Friday, January 28, 2011

Gourmet--To Be or Not To Be?




I've been working to put simpler meals on our table for awhile now.  That can be quite a challenge--not in the preparation, but in coming up with something that meets the delicious requirement as well.  Should I move on to more challenging menus?  For awhile?  Yes?  No?  

This two volume set of The Gourmet Cookbook has been sitting on the shelf for awhile.  They were a gift from a dear neighbor when we moved from Charleston, S.C.--over two decades ago.  I think one reason they've been shelved for so long is the fact that they are in the old Gourmet style.  The style of not separating the ingredients from the instructions.  Many times I didn't read closely enough and would get to a crucial point in a recipe and realize I didn't have an important ingredient.  Lately, they've been calling to me.  Do they want to be read?  Used?  Dusted?

 

Would you like a recipe for Woodchuck Stew?  Creamed Woodchuck?  Mutton Hash with Sausages?  Charlotte Russe?  Charlotte de Pommes?  English Roly-Poly Suet Pudding?  There's even Corn Bread For Northerners Only!!



Or, should I just stick with simple?

Have a great weekend!!

29 comments:

  1. Okay for someone who likes cookbooks as you do, this is my problem...and maybe it is just me because I am NOT a cook; that is my husband's territory, however I do like to bake!
    Anyway, when I open a cookbook looking for a recipe, I get so inundated with the prospects I end up just shucking it all and going back to something tried and true.

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  2. Anything containing woodchock or suet is definately not gourmet! I think these would be good for a laugh, though!! Stick to your own creations.

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  3. If you have that commercial running on TV in your neck of the woods, with the woodchucks chucking the farmer's stash of wood into the his pond... and him screaming from his tractor..."Hey You WOODCHUCKS!!! Quit Chucking My Wood!!!" I bet he would love that recipe for the stew...
    (you know, how much wood can a woodchuck chuck if a woodchuck could chuck wood....say that fast 3 times)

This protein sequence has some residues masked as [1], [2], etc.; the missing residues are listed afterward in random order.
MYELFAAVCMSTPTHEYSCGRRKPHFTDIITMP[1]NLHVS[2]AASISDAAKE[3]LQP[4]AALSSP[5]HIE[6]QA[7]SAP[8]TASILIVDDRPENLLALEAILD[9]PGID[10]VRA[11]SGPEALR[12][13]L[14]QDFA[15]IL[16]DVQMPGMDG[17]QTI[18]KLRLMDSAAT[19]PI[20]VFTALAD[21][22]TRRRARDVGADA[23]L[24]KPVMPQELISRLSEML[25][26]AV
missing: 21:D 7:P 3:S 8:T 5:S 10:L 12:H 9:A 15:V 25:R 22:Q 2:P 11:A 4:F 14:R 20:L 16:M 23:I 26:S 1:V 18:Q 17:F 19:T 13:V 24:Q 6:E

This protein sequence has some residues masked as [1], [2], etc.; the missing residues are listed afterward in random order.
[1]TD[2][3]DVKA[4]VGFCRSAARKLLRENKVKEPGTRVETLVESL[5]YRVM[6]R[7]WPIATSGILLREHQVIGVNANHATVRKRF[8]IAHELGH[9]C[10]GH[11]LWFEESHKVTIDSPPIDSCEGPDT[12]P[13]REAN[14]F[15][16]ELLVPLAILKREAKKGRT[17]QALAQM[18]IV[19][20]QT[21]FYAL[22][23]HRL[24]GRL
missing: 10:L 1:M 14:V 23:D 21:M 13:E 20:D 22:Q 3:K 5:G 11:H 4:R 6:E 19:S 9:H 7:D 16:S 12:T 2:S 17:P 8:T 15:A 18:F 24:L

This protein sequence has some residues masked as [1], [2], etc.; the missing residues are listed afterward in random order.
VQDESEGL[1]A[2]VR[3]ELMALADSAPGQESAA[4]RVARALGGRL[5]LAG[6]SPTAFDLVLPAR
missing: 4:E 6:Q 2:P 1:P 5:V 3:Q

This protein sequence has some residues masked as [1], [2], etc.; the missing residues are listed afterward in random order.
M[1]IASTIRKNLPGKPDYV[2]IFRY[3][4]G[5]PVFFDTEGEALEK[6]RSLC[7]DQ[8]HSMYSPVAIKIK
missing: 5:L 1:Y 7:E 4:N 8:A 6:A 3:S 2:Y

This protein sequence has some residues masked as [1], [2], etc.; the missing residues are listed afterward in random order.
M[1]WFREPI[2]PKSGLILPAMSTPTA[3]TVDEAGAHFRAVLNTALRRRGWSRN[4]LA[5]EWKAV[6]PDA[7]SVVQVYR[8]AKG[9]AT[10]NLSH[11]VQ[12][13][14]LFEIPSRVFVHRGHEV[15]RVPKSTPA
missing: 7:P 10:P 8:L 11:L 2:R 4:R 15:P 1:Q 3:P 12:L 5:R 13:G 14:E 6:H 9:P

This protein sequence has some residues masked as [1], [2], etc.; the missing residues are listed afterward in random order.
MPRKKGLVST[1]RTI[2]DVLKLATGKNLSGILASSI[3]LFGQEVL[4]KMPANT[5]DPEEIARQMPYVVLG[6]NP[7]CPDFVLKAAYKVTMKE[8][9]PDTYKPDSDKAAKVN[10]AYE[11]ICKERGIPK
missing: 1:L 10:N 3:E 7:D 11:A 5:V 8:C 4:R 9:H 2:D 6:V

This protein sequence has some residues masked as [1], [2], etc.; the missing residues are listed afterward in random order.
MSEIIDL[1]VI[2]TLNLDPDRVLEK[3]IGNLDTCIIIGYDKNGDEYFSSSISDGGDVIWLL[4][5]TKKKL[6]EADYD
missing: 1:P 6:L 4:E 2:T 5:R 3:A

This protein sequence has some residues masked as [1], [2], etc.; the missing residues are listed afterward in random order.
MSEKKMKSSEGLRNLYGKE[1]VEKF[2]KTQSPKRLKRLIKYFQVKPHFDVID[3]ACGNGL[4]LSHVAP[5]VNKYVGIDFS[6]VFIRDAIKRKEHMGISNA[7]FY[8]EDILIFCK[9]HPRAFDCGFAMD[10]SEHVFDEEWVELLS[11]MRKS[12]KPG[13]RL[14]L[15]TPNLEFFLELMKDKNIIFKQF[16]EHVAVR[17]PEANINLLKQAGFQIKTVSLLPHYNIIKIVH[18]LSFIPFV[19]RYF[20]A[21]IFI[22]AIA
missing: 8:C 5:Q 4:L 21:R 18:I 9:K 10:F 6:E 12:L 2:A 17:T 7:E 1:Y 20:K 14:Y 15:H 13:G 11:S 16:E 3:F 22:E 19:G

So... where would you purchase woodchuck meat? I would love to see you create that dish... yep.

    From a southerner's point of view... no such thing as Northern Cornbread. Okay, I will bite... What's the difference?

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  4. I have those cookbooks! And totally hate how the ingredients are blended in, eesh! Having said that, there are some really good recipes in there...we eat healthy but every now and then I dip into the sinful. Did you know that cornbread for Northerners has more sugar? Don't know why...have a great weekend!

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  5. I definitely don't wnat the soodchuck stew. I say these would be fun to read, but not cook with.
    But then I'm just a Westerner, what do I know!

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  6. WELL----I think I'll stay away from that cookbook... There are so many cookbooks out there --and for special chefs like you, I'm sure you can get great ideas from many of them.

    Since I'm not much of a cook, I'll definitely stick with SIMPLE... ha ha

    Hugs,
    Betsy

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  7. Don't use it ro read....but form funny moments!!!Hugs, Flavia



    I visited Charleston last summer....I loved it!!!! xoxoxoxo

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  8. Woodchuck stew???????? These books would be fascinating to read, but they sound a little too out there for my taste.

    I say stick with simple!

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  9. What a wonderful treasure trove of food history you have. Woodchuck stew? I think I'll pass on that one.

    I miss GOURMET! When Ruth was editor it was so with it and perfect.

    Sending love, (I planted rhubarb & artichokes today),

    Sharon Lovejoy Writes from Sunflower House and a Little Green Island

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  10. I had one of those types of Gourmet cook books from the eighties I think, and it was a special on Vienna. My boss gave it to me as a going away gift. All the recipes were just a bit too much, so I gave that one away.